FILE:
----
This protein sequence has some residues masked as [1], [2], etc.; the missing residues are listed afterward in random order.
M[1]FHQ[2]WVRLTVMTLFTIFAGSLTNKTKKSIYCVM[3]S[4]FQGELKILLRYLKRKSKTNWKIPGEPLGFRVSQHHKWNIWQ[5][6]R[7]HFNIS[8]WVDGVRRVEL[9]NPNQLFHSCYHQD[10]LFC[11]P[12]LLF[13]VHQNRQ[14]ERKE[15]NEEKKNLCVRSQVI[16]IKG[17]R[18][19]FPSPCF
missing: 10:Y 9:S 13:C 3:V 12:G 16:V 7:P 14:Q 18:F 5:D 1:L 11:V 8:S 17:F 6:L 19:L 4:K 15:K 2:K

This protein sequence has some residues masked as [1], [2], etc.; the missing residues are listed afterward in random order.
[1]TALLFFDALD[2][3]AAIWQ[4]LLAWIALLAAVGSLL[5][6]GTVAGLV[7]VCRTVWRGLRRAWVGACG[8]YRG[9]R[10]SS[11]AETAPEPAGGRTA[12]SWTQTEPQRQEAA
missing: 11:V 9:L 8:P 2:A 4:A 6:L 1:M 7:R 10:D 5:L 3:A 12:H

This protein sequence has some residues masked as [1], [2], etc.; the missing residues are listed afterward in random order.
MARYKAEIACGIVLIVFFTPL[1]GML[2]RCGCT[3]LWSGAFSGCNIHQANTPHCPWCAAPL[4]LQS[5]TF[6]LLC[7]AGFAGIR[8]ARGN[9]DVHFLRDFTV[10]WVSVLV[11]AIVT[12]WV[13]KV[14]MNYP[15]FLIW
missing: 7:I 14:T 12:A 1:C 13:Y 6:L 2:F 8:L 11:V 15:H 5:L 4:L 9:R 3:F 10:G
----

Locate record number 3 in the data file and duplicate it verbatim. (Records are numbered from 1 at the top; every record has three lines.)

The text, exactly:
This protein sequence has some residues masked as [1], [2], etc.; the missing residues are listed afterward in random order.
MARYKAEIACGIVLIVFFTPL[1]GML[2]RCGCT[3]LWSGAFSGCNIHQANTPHCPWCAAPL[4]LQS[5]TF[6]LLC[7]AGFAGIR[8]ARGN[9]DVHFLRDFTV[10]WVSVLV[11]AIVT[12]WV[13]KV[14]MNYP[15]FLIW
missing: 7:I 14:T 12:A 1:C 13:Y 6:L 2:F 8:L 11:V 15:H 5:L 4:L 9:R 3:F 10:G